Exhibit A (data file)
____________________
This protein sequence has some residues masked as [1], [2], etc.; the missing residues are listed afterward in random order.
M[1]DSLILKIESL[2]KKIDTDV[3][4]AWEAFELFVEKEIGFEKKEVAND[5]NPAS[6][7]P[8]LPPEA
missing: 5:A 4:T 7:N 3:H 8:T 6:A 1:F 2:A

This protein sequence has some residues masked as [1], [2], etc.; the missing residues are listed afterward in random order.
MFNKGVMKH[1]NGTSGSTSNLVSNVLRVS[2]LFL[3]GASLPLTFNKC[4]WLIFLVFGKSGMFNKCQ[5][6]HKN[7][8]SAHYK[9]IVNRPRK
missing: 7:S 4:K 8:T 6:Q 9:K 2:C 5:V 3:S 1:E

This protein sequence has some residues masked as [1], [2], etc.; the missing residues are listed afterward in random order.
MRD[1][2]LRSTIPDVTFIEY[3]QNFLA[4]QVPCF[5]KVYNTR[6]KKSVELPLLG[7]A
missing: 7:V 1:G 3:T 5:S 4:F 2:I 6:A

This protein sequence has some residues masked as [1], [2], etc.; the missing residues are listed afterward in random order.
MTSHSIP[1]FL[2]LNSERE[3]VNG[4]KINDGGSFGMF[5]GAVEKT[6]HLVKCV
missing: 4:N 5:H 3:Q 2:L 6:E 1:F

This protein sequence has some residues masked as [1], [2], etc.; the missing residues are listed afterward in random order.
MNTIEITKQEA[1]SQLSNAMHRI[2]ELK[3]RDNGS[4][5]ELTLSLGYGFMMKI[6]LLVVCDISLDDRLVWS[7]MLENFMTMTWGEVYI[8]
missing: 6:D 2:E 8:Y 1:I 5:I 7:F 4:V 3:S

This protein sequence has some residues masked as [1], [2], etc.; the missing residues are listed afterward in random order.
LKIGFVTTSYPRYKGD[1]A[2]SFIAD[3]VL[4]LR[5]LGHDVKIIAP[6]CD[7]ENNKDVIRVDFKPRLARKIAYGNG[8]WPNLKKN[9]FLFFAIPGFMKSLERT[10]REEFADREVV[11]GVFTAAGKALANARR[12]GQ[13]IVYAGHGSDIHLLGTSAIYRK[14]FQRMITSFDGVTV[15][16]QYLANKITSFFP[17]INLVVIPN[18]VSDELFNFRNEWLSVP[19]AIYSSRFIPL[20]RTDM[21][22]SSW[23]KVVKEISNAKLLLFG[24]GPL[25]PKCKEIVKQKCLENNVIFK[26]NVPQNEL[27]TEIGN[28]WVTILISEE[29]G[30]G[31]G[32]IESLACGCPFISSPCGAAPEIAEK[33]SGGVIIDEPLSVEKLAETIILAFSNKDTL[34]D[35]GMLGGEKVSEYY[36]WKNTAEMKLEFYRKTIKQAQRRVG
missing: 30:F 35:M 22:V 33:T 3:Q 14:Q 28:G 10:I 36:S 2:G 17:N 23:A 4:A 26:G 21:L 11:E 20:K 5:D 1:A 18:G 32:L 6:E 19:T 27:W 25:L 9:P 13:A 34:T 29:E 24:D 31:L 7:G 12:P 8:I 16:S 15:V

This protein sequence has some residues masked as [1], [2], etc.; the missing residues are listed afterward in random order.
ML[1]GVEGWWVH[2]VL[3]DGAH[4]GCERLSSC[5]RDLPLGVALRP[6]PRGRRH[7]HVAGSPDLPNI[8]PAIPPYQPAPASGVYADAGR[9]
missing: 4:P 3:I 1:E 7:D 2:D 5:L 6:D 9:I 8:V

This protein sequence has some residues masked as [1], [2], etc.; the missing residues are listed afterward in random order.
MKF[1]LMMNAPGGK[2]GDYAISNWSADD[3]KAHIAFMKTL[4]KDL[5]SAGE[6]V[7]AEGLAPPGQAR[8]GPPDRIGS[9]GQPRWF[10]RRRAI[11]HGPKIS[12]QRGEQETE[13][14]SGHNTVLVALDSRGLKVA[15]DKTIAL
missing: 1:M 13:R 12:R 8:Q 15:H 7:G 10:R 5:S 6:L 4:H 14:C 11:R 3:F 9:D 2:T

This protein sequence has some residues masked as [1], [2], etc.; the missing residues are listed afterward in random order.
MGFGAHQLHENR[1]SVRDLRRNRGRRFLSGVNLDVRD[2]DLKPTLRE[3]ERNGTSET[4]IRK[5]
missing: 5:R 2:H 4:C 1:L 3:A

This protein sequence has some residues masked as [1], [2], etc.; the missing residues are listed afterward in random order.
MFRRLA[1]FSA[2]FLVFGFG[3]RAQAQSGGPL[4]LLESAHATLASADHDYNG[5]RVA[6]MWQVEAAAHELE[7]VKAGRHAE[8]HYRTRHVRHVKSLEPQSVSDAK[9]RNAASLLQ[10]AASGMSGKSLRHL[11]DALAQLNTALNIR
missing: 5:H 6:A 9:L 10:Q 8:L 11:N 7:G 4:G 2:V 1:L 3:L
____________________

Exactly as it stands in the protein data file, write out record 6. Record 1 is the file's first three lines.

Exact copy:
This protein sequence has some residues masked as [1], [2], etc.; the missing residues are listed afterward in random order.
LKIGFVTTSYPRYKGD[1]A[2]SFIAD[3]VL[4]LR[5]LGHDVKIIAP[6]CD[7]ENNKDVIRVDFKPRLARKIAYGNG[8]WPNLKKN[9]FLFFAIPGFMKSLERT[10]REEFADREVV[11]GVFTAAGKALANARR[12]GQ[13]IVYAGHGSDIHLLGTSAIYRK[14]FQRMITSFDGVTV[15][16]QYLANKITSFFP[17]INLVVIPN[18]VSDELFNFRNEWLSVP[19]AIYSSRFIPL[20]RTDM[21][22]SSW[23]KVVKEISNAKLLLFG[24]GPL[25]PKCKEIVKQKCLENNVIFK[26]NVPQNEL[27]TEIGN[28]WVTILISEE[29]G[30]G[31]G[32]IESLACGCPFISSPCGAAPEIAEK[33]SGGVIIDEPLSVEKLAETIILAFSNKDTL[34]D[35]GMLGGEKVSEYY[36]WKNTAEMKLEFYRKTIKQAQRRVG
missing: 30:F 35:M 22:V 33:T 3:Q 14:Q 28:G 10:I 36:S 2:G 17:N 23:A 4:A 26:G 21:L 11:E 20:K 5:D 1:A 18:G 32:L 6:E 19:T 27:W 25:L 9:P 13:A 34:T 29:E 24:D 31:L 7:G 12:P 8:I 16:S 15:V